AVON – The Village, Town and Avon Central Schools are about to receive more tax revenue than they can chew from Barilla.
Bill Bacon, Director of the Livingston County Industrial Development Agency, told the Village Board Monday night that Barilla has reached the point in their 20-year pilot program where 100 percent of their tax expenditures will go directly to the Village, Town and school. This could mean a total tax revenue increase of $250,000 per year, which could push each of these entities over their tax caps.
“We’ve gone to other IDA’s to ask how they handle situations like this and so far we’ve really not been able to find any concrete examples of this kind of situation,” said Bacon. “I asked around in Genesee, Ontario and Steuben Counties, and none of them had really handled anything like this. Monroe County’s tax revenue is so high that a $250,000 increase, while it would push the needle a little, would not present them with a significant problem.”
Village Mayor Thomas Freeman said that while the Village Board is contacting who they can to come up with a plan, they are turning to the IDA to help investigate their options. Village Treasurer Christine Quinlan said that she could call the NYS Comptroller’s Office for ideas.
“This is a good problem to have,” said Freeman. “Ultimately, we’re awaiting your direction as director of the IDA.”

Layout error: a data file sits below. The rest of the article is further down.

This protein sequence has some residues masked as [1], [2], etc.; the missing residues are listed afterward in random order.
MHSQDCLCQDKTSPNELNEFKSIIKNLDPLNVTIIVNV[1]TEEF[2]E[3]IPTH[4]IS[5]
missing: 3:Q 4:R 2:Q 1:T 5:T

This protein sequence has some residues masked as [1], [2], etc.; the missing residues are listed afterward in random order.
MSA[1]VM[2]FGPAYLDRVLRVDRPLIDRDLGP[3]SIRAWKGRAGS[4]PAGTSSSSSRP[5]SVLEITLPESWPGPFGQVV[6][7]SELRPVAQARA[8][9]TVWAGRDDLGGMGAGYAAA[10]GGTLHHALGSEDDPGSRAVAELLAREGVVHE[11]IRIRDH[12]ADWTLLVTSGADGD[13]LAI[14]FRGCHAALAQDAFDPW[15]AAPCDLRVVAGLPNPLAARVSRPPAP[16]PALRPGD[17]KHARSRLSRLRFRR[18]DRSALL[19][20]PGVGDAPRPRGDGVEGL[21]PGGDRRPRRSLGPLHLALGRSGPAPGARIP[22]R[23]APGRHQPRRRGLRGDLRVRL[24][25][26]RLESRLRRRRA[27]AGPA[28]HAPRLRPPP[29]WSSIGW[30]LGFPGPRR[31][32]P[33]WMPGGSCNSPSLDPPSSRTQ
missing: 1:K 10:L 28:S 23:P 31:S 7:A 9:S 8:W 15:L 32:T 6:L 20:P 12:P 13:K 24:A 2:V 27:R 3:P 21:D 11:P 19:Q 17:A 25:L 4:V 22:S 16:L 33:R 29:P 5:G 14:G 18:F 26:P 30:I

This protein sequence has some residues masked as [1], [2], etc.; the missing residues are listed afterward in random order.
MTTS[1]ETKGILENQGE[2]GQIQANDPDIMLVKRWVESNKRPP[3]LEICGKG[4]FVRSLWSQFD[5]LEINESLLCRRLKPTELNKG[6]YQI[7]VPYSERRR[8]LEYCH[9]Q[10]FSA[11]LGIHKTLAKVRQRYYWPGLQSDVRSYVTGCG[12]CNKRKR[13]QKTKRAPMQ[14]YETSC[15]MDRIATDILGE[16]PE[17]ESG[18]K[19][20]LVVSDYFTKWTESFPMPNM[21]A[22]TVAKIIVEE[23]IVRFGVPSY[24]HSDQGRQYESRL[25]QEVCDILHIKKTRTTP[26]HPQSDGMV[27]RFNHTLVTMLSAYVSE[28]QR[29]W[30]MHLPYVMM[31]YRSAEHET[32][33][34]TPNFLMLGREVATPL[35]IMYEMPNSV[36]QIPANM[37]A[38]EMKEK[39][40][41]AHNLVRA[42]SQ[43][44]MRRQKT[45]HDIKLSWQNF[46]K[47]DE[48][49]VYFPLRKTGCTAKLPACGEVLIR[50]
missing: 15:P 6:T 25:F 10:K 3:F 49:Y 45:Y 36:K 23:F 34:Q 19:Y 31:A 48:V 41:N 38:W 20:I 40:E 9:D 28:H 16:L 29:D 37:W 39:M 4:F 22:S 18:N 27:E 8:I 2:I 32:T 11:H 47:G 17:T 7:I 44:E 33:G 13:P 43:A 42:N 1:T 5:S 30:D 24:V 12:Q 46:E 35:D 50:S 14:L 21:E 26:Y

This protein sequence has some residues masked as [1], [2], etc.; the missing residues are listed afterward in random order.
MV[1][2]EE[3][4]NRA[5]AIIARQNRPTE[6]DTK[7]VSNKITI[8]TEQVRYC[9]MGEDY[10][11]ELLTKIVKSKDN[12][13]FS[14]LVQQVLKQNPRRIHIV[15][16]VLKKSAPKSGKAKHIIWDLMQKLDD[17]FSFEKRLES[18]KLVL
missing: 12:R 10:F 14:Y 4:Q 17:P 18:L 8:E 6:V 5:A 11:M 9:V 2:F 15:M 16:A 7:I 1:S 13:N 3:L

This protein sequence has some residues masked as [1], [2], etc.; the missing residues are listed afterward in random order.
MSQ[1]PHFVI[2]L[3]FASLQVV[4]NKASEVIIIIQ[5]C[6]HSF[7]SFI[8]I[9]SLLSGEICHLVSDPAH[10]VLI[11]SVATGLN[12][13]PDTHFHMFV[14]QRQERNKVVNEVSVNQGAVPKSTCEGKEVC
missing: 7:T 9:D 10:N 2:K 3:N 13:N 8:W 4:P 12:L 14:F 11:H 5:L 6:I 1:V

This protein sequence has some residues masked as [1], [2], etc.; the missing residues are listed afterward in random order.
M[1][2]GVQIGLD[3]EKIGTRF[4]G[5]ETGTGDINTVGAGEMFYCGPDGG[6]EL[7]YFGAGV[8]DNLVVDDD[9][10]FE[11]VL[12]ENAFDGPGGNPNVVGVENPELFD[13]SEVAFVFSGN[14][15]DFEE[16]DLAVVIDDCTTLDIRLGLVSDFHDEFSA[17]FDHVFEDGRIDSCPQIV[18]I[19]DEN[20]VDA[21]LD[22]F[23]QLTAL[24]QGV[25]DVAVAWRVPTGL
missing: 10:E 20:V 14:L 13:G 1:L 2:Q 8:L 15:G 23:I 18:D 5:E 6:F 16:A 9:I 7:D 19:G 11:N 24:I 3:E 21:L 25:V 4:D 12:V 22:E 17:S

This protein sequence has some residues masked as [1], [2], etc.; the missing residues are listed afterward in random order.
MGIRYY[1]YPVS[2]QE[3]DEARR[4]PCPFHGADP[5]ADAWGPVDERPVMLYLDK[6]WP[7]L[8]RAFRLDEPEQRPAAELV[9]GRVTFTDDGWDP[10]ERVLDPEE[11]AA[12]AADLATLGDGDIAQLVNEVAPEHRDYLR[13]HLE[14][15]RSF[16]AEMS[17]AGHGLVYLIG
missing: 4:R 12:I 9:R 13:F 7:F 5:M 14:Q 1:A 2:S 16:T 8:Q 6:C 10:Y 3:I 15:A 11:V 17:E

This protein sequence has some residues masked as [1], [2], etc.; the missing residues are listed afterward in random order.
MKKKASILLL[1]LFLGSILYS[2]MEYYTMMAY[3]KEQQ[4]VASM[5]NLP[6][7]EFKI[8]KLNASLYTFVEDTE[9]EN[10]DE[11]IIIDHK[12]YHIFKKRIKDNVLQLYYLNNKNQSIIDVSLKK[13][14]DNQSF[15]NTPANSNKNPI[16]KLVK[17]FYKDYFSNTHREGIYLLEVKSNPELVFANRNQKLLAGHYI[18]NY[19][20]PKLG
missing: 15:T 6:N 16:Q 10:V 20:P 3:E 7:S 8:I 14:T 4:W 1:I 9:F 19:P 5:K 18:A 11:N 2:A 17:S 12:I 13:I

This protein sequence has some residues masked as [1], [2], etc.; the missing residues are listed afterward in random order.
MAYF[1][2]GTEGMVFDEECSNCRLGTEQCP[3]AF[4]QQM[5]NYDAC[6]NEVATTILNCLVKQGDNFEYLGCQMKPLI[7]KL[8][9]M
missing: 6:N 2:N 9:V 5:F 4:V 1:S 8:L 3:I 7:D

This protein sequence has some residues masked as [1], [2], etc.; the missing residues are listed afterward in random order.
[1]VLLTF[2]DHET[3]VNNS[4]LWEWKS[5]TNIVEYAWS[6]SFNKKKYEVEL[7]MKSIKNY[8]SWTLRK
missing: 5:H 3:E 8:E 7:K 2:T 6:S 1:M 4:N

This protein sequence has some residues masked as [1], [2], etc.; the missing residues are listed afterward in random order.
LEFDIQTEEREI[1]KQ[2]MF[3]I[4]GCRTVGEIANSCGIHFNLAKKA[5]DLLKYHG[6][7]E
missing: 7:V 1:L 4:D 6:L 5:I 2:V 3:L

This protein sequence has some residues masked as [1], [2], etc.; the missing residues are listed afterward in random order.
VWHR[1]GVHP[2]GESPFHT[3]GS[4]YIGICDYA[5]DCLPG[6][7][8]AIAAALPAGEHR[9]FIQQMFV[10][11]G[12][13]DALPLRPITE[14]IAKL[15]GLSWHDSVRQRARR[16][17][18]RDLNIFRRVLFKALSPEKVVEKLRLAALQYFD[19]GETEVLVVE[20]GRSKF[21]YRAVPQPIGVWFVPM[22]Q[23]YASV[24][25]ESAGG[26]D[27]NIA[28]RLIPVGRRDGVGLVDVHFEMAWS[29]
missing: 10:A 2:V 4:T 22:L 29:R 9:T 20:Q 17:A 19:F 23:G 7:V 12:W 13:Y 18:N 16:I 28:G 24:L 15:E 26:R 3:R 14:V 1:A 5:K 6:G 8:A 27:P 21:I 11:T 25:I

In 2006, Livingston County spent just over $2 million to build Horseshoe Boulevard and utilities in anticipation of the Barilla pasta manufacturing plant and storage facility. Under a pilot program including some tax increment financing, Barilla spent the last 10 years paying full taxes that partially went to reimbursing the County. Now the County, according to their records, is fully reimbursed, and the Village, Town and school will receive the full amount of Barilla taxes.
“For the past 10 years, the Town, Village and school have each received about $8,000 to $10,00 from Barilla in tax revenue,” said Bacon. “This 10-year mark in the pilot program means that Avon’s municipalities and school will now enjoy the full benefit of Barilla’s taxes. It’s just going to take some work to formulate a specific plan for how to handle the windfall of revenue.”
Avon Central Schools Superintendent Aaron Johnson was not available for comment Tuesday afternoon.
Ultimately, both Bacon and Freeman said that Barilla has been a great partner to the community throughout.
“Barilla has been a fantastic partner,” said Bacon. “They’ve paid as agreed and are a great success story. Every time I’ve talked with them they say they’re thrilled to be in Avon.”